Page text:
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"I was most impressed by the resilience of our people." Liberated Kyiv region by Oleksiy Furman

A house destroyed by an air strike in the town of Gostomel. April 2022. Photo by Oleksiy Furman

The Armed Forces of Ukraine liberated the Kyiv region on April 2, 2022. During the occupation, at least a thousand people died there and new cemeteries grew. The Russian army left behind a terrible picture. On the streets of towns and villages lay the bodies of dead civilians, often with signs of torture, on the roads - burnt-out skeletons of tanks and armored vehicles, shot civilian cars, mass graves on both sides of the settlements, and most houses destroyed.

Today, the Ukrainian Association of Professional Photographers is publishing photos by Oleksiy Furman from the liberated Kyiv region. Oleksiy has been a member of the association since 2022.

Traces of cruelty

In mid-March 2022, active battles for the Kyiv region continued. From March 13 to March 21, clashes continued in Irpin. In the town of Bucha, the Russian military set up firing positions in residential buildings. On March 21, Ukrainian troops liberated the village of Makariv. At the end of the month, the Ukrainian Armed Forces surrounded Irpin, Gostomel, and Bucha. Russian troops began to withdraw from the occupied territories of Kyiv region. Irpin was liberated from the Russian occupiers on March 28, and Bucha on March 31.

On April 2, 2022, the Armed Forces of Ukraine liberated Kyiv region from Russian troops. The joint efforts of the Defense Forces, volunteers, volunteers and local residents managed to resist the Russian army and liberate the region. The Ukrainian military liberated more than thirty settlements in the Kyiv region. "Irpin, Bucha, Gostomel and the entire Kyiv region have been liberated from the invaders," said Deputy Defense Minister Hanna Malyar.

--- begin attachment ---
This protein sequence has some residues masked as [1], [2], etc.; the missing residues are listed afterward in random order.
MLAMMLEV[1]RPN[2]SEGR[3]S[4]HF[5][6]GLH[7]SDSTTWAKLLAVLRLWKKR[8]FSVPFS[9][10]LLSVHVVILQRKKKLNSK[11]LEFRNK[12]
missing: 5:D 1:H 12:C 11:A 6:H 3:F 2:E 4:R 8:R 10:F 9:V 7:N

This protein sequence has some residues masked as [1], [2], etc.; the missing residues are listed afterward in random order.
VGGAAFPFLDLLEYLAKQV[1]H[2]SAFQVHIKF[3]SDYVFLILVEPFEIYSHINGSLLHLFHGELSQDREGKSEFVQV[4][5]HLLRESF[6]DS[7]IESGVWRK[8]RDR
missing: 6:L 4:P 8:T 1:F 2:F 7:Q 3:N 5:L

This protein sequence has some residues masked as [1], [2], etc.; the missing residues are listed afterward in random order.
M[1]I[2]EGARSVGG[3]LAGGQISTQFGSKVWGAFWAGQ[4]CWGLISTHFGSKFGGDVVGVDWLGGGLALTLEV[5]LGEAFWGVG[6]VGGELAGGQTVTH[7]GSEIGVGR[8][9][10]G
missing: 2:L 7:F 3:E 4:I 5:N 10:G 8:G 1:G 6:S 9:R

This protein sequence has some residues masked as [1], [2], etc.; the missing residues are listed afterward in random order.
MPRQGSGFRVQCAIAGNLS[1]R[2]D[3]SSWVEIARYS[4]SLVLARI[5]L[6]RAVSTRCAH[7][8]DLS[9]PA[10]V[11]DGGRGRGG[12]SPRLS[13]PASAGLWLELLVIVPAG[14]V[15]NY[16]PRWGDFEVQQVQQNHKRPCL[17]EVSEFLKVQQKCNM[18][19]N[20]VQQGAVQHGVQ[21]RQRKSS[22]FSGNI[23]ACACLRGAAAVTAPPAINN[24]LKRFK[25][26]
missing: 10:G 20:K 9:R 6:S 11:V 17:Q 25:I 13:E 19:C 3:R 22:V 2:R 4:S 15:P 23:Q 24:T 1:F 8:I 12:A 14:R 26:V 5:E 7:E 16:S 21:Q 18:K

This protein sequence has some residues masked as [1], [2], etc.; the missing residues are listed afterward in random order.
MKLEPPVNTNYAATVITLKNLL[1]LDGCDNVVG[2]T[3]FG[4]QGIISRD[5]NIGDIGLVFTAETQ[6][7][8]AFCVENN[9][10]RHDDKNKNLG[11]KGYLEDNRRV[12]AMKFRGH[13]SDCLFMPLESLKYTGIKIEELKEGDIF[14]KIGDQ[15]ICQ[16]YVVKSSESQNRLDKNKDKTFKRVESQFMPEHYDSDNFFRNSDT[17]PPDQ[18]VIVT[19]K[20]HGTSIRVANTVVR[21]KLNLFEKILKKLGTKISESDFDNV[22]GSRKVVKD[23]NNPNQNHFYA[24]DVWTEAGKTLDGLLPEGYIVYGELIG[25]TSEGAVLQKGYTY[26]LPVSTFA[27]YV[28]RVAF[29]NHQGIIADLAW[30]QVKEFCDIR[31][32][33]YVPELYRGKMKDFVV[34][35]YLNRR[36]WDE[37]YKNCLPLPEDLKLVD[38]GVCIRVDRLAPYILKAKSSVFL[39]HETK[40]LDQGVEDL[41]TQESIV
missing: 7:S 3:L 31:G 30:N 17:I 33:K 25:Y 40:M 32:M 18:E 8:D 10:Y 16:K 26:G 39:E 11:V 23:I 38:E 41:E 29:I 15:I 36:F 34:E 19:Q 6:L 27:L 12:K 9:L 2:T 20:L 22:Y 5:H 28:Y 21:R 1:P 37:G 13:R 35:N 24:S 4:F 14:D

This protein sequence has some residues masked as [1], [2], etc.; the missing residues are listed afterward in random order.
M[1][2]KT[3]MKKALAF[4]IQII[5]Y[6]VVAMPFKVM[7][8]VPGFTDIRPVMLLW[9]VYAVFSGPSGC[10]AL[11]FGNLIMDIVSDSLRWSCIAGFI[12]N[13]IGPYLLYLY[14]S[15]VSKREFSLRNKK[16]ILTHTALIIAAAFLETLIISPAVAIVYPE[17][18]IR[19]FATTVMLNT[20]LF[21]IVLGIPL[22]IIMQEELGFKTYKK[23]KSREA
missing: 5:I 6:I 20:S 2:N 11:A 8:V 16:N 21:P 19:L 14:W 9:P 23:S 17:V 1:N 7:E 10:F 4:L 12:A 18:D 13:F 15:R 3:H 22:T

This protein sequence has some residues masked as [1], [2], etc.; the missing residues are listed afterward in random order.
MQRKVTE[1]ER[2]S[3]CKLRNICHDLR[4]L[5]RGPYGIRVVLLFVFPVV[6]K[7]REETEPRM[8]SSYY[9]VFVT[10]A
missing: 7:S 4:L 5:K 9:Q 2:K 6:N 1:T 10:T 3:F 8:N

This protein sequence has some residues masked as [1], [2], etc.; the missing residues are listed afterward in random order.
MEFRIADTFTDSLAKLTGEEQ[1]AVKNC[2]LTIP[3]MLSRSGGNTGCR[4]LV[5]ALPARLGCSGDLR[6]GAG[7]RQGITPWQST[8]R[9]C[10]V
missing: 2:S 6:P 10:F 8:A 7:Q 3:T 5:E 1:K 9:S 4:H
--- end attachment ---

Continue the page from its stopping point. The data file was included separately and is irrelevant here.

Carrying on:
At least a thousand people died during the Russian occupation in Kyiv region. However, the data is not accurate, as new mass graves are still being discovered in cities liberated from the Russian army. Civilians in the Kyiv region were found shot dead with their hands tied. There were signs of torture on the bodies. Russian soldiers shot convoys of cars with the inscription "Children" and civilians, raped women, men and children, and looted. Some settlements in the Kyiv region were destroyed by more than half.

Photographer Oleksiy Furman has been documenting the newly liberated territories of Kyiv region from the Russian occupiers since April 1, 2022. Prior to that, he was on an editorial assignment in Ivano-Frankivsk and Lviv, and filmed a friend's funeral in the Chernivtsi region. At the end of March, the photographer bought a car and drove to Kyiv with his colleague Stas Kozliuk. On the eve of their departure, information began to appear that some settlements in the Kyiv region had already been liberated. However, the situation was still quite uncertain.

Funeral of Oleksii's friend in the Chernivtsi region. March 2022. Photo by Oleksiy Furman

The road of death